Use the ‘Calendar Method’ to Finally Declutter Your House

Use the ‘Calendar Method’ to Finally Declutter Your House

While being surrounded by clutter in your home can feel chaotic and overwhelming, much of it can probably simply be discarded. How much of your kid’s old artwork really needs to be kept forever? There’s nothing of value in that stack of junk mail. And what do all the cords in that drawer even do? I’m not saying it’s easy to part with all of it, but you can make it easier. All of that junk is overwhelming in volume, but when you break it down, it can be totally manageable. You didn’t accumulate it all at once, so don’t try to get rid of it that way. Just use a calendar.

How the “calendar method” of decluttering works

The calendar method is pretty simple, when you get down to it: On the first day of the month, set out to declutter your house—but with the intention of it taking the full month. You start slow: On the first day, you find one item to throw away (or donate). On the second day, you throw away or donate two. Add another item each day, so you’re slowly building your decluttering muscle over the course of the month.

On a day with 31 months, you’ll end up parting with nearly 500 pieces of junk—and yet, you’ll still be pacing yourself. On the first few days, don’t throw away anything too hard to part with. You’ll have plenty of time to get rid of every receipt, every unused appliance, and every expired container of food. Try to focus on one room at a time and make sure you stay on track with the numbering system. In fact, consider dedicating a month to one room, the next month to another, and so on, so you wind your way through the whole house at a pace that doesn’t feel burdensome.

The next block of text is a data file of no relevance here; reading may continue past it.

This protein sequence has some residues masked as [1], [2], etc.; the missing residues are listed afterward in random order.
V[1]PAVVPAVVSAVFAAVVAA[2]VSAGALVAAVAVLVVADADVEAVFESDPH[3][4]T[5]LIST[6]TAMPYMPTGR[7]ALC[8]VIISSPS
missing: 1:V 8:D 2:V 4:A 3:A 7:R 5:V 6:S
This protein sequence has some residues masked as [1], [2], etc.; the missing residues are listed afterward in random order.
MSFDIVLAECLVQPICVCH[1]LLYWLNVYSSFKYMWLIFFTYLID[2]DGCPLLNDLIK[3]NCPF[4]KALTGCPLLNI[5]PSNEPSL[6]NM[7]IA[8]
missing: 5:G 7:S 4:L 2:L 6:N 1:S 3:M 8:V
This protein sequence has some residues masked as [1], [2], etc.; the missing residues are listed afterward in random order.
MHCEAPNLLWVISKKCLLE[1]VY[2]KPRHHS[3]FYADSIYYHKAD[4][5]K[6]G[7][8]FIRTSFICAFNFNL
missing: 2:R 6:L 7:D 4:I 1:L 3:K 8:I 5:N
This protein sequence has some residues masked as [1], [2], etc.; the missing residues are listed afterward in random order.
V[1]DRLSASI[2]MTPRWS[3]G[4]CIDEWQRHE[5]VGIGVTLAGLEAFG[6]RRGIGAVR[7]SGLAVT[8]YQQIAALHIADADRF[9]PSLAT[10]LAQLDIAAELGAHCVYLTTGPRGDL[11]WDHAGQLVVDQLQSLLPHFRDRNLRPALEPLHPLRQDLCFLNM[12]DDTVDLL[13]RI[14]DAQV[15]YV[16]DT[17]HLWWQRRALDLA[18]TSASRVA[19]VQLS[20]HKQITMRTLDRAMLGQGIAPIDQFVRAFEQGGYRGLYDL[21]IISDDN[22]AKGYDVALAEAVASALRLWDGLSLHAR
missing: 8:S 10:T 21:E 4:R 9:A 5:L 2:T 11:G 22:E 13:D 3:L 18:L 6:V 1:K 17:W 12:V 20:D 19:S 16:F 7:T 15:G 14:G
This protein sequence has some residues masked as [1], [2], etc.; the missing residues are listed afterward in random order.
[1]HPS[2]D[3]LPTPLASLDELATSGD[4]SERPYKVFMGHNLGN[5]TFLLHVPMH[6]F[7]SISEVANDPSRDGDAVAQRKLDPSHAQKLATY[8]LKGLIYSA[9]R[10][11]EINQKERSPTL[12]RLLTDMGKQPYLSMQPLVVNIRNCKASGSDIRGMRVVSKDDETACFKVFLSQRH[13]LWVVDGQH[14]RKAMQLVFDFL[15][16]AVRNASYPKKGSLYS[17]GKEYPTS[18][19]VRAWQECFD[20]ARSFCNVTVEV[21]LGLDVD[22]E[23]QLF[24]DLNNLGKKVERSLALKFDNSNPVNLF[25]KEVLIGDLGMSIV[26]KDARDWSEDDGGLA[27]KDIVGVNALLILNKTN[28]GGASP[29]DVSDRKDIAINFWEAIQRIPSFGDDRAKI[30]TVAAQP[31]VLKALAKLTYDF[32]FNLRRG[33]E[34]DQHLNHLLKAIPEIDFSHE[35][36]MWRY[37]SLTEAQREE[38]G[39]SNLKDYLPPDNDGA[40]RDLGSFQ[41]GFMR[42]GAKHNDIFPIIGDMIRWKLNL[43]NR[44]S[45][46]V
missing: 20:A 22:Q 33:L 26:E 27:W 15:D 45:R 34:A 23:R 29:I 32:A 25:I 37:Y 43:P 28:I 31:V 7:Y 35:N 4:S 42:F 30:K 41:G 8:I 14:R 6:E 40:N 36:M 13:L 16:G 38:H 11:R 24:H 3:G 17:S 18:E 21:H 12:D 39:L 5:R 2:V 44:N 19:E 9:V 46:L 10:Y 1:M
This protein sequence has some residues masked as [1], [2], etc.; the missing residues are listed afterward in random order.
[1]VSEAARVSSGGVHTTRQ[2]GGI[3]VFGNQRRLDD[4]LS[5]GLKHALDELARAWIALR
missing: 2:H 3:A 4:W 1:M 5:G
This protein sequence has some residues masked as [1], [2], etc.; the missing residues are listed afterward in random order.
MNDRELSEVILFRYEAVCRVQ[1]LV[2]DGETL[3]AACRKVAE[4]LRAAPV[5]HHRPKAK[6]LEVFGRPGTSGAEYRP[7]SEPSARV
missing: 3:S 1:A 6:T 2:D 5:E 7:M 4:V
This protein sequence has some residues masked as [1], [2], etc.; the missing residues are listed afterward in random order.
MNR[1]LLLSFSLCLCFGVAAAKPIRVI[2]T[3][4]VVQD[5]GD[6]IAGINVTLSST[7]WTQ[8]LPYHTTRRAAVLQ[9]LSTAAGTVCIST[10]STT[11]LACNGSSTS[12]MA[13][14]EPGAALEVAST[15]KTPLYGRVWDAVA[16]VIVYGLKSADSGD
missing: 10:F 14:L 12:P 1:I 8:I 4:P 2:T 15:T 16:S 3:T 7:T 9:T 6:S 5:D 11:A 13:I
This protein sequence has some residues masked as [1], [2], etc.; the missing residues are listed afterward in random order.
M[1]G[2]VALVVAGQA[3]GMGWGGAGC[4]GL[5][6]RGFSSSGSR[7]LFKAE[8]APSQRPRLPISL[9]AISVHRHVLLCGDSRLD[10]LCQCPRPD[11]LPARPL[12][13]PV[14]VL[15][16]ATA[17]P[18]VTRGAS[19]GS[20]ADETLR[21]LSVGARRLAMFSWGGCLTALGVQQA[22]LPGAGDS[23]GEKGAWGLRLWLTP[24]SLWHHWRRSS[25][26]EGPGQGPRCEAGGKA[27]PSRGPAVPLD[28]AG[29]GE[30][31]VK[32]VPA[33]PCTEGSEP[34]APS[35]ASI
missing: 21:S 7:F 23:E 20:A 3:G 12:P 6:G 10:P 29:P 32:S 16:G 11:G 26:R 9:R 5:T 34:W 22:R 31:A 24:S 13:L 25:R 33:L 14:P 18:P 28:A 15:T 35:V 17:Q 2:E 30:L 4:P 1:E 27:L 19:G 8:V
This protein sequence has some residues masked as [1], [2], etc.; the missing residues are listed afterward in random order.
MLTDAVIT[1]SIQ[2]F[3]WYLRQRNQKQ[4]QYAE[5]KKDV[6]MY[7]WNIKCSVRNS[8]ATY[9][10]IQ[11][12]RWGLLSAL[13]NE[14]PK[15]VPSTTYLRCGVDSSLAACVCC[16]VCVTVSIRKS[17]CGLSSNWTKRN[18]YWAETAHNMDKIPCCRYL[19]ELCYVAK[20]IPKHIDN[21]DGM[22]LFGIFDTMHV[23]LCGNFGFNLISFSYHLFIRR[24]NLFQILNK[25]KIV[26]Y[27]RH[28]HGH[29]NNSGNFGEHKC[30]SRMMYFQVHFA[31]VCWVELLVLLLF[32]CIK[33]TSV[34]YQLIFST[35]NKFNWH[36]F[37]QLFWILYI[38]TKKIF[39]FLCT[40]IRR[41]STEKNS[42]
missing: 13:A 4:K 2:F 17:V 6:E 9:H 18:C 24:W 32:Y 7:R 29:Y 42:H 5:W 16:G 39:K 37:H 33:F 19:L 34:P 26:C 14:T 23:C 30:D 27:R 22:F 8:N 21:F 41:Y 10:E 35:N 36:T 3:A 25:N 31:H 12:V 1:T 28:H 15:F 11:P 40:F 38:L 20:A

The best way to do this is by getting a big day planner and using that as your calendar, since it will tell you not only the numerical day of the month, but give you some space to write. At the end of each day, jot down everything you tossed out or donated. 

If there is a day when you feel like tossing more pieces of junk than the date’s number dictates, go for it, but use some caution. You know that toward the end of the month, you’ll be getting rid of a bunch, so don’t burn out. That’s exactly what this technique is trying to avoid. In the event you work through this method for a while and find it’s a little too slow, there are other decluttering techniques that take a stricter and more intense approach, so once you’ve gotten used to the feeling of getting rid of what you don’t need, consider switching to one of those.

Why the calendar method is so effective

This method helps you get in the habit of tossing out a predetermined number of things, so that by the time you’re up to the teens and 20s, it’s much easier to part with stuff. (That’s why I suggest saving more sentimental items until later in the month, when you’ve built up the mental muscle and are more used to tossing things out.) You see the progress and gain momentum along the way, especially if you take time to write down what you parted with every day. Getting rid of hundreds of pieces of clutter at once is an overwhelming task but chunking it up so you get a little thrill of accomplishment every day is much more sustainable. Plus, you’ll see the progress through the month. By the third week or so, the space will look different—and that’s motivating, too.

And at the end of the month, if you still have a bunch of clutter around, start back over at one.

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